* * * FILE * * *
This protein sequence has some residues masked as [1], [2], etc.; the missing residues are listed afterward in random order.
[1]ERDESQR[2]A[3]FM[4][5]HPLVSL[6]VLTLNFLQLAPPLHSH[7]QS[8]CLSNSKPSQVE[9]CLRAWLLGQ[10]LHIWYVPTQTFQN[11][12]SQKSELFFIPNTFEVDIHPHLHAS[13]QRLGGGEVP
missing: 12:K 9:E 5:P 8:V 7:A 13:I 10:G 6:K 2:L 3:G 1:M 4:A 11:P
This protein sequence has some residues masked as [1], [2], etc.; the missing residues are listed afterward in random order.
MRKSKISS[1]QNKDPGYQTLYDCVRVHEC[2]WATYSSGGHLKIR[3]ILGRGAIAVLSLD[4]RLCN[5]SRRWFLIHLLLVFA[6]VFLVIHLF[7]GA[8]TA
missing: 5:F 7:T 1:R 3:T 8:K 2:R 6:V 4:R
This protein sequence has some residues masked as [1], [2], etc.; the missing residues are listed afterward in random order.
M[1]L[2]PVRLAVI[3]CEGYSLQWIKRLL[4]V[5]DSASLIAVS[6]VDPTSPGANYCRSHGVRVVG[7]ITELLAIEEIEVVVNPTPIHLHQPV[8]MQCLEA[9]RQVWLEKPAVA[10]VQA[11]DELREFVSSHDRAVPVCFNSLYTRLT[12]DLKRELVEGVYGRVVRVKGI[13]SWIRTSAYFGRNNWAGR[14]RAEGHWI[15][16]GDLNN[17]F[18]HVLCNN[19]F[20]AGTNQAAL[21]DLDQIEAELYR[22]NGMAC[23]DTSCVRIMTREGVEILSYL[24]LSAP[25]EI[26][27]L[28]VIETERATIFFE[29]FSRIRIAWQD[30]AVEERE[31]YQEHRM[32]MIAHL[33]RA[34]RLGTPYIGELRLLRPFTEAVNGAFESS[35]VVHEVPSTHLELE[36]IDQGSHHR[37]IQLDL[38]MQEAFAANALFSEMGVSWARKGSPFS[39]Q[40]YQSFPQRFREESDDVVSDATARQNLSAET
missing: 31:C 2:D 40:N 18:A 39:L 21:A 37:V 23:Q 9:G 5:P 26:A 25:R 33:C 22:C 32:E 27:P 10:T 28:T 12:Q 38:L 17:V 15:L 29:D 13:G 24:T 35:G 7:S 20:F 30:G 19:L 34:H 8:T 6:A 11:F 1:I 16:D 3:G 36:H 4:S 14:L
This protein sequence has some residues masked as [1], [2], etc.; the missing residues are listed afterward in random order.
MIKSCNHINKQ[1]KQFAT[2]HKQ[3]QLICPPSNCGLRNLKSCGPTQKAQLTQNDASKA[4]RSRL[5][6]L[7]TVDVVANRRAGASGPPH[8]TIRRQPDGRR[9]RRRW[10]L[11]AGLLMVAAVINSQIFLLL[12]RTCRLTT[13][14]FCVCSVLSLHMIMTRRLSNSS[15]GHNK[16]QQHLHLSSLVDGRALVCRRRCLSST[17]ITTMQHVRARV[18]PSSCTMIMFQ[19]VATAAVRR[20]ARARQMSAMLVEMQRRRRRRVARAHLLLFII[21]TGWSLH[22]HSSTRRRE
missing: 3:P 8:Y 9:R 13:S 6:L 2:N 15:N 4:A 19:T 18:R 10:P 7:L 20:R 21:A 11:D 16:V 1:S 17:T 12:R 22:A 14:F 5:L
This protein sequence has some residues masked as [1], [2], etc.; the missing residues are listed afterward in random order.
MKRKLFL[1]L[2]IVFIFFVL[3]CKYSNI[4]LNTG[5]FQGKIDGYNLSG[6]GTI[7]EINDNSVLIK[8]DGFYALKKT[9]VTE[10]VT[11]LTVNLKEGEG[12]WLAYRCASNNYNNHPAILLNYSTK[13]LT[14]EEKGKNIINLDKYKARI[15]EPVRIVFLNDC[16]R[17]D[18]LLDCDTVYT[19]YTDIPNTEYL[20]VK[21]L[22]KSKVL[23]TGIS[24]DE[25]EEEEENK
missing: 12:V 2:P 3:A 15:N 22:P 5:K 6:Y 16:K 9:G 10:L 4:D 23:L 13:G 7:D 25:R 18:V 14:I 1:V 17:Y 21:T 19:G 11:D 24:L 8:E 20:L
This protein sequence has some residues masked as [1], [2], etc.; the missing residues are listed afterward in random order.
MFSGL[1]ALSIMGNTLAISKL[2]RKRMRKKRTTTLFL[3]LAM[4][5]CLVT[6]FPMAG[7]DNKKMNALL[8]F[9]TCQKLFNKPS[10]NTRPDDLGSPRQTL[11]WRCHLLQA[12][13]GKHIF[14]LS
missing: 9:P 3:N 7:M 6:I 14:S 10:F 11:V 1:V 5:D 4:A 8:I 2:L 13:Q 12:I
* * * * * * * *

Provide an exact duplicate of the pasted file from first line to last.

This protein sequence has some residues masked as [1], [2], etc.; the missing residues are listed afterward in random order.
[1]ERDESQR[2]A[3]FM[4][5]HPLVSL[6]VLTLNFLQLAPPLHSH[7]QS[8]CLSNSKPSQVE[9]CLRAWLLGQ[10]LHIWYVPTQTFQN[11][12]SQKSELFFIPNTFEVDIHPHLHAS[13]QRLGGGEVP
missing: 12:K 9:E 5:P 8:V 7:A 13:I 10:G 6:K 2:L 3:G 1:M 4:A 11:P
This protein sequence has some residues masked as [1], [2], etc.; the missing residues are listed afterward in random order.
MRKSKISS[1]QNKDPGYQTLYDCVRVHEC[2]WATYSSGGHLKIR[3]ILGRGAIAVLSLD[4]RLCN[5]SRRWFLIHLLLVFA[6]VFLVIHLF[7]GA[8]TA
missing: 5:F 7:T 1:R 3:T 8:K 2:R 6:V 4:R
This protein sequence has some residues masked as [1], [2], etc.; the missing residues are listed afterward in random order.
M[1]L[2]PVRLAVI[3]CEGYSLQWIKRLL[4]V[5]DSASLIAVS[6]VDPTSPGANYCRSHGVRVVG[7]ITELLAIEEIEVVVNPTPIHLHQPV[8]MQCLEA[9]RQVWLEKPAVA[10]VQA[11]DELREFVSSHDRAVPVCFNSLYTRLT[12]DLKRELVEGVYGRVVRVKGI[13]SWIRTSAYFGRNNWAGR[14]RAEGHWI[15][16]GDLNN[17]F[18]HVLCNN[19]F[20]AGTNQAAL[21]DLDQIEAELYR[22]NGMAC[23]DTSCVRIMTREGVEILSYL[24]LSAP[25]EI[26][27]L[28]VIETERATIFFE[29]FSRIRIAWQD[30]AVEERE[31]YQEHRM[32]MIAHL[33]RA[34]RLGTPYIGELRLLRPFTEAVNGAFESS[35]VVHEVPSTHLELE[36]IDQGSHHR[37]IQLDL[38]MQEAFAANALFSEMGVSWARKGSPFS[39]Q[40]YQSFPQRFREESDDVVSDATARQNLSAET
missing: 31:C 2:D 40:N 18:A 39:L 21:A 37:V 23:Q 9:G 5:P 26:A 25:R 33:C 22:C 32:E 27:P 10:T 28:T 12:Q 38:L 17:V 15:L 29:D 13:G 24:T 35:G 7:S 20:F 30:G 19:L 34:H 8:T 6:A 11:F 1:I 16:D 3:G 36:H 4:S 14:L
This protein sequence has some residues masked as [1], [2], etc.; the missing residues are listed afterward in random order.
MIKSCNHINKQ[1]KQFAT[2]HKQ[3]QLICPPSNCGLRNLKSCGPTQKAQLTQNDASKA[4]RSRL[5][6]L[7]TVDVVANRRAGASGPPH[8]TIRRQPDGRR[9]RRRW[10]L[11]AGLLMVAAVINSQIFLLL[12]RTCRLTT[13][14]FCVCSVLSLHMIMTRRLSNSS[15]GHNK[16]QQHLHLSSLVDGRALVCRRRCLSST[17]ITTMQHVRARV[18]PSSCTMIMFQ[19]VATAAVRR[20]ARARQMSAMLVEMQRRRRRRVARAHLLLFII[21]TGWSLH[22]HSSTRRRE
missing: 3:P 8:Y 9:R 13:S 6:L 2:N 15:N 4:A 19:T 18:R 10:P 7:L 20:R 21:A 11:D 16:V 1:S 17:T 12:R 22:A 14:F 5:L
This protein sequence has some residues masked as [1], [2], etc.; the missing residues are listed afterward in random order.
MKRKLFL[1]L[2]IVFIFFVL[3]CKYSNI[4]LNTG[5]FQGKIDGYNLSG[6]GTI[7]EINDNSVLIK[8]DGFYALKKT[9]VTE[10]VT[11]LTVNLKEGEG[12]WLAYRCASNNYNNHPAILLNYSTK[13]LT[14]EEKGKNIINLDKYKARI[15]EPVRIVFLNDC[16]R[17]D[18]LLDCDTVYT[19]YTDIPNTEYL[20]VK[21]L[22]KSKVL[23]TGIS[24]DE[25]EEEEENK
missing: 12:V 2:P 3:A 15:N 22:P 5:K 6:Y 16:K 9:G 10:L 4:D 23:L 13:G 7:D 25:R 18:V 14:I 1:V 17:Y 21:T 19:G 11:D 24:L 8:E 20:L
This protein sequence has some residues masked as [1], [2], etc.; the missing residues are listed afterward in random order.
MFSGL[1]ALSIMGNTLAISKL[2]RKRMRKKRTTTLFL[3]LAM[4][5]CLVT[6]FPMAG[7]DNKKMNALL[8]F[9]TCQKLFNKPS[10]NTRPDDLGSPRQTL[11]WRCHLLQA[12][13]GKHIF[14]LS
missing: 9:P 3:N 7:M 6:I 14:S 10:F 11:V 1:V 5:D 4:A 8:I 2:L 13:Q 12:I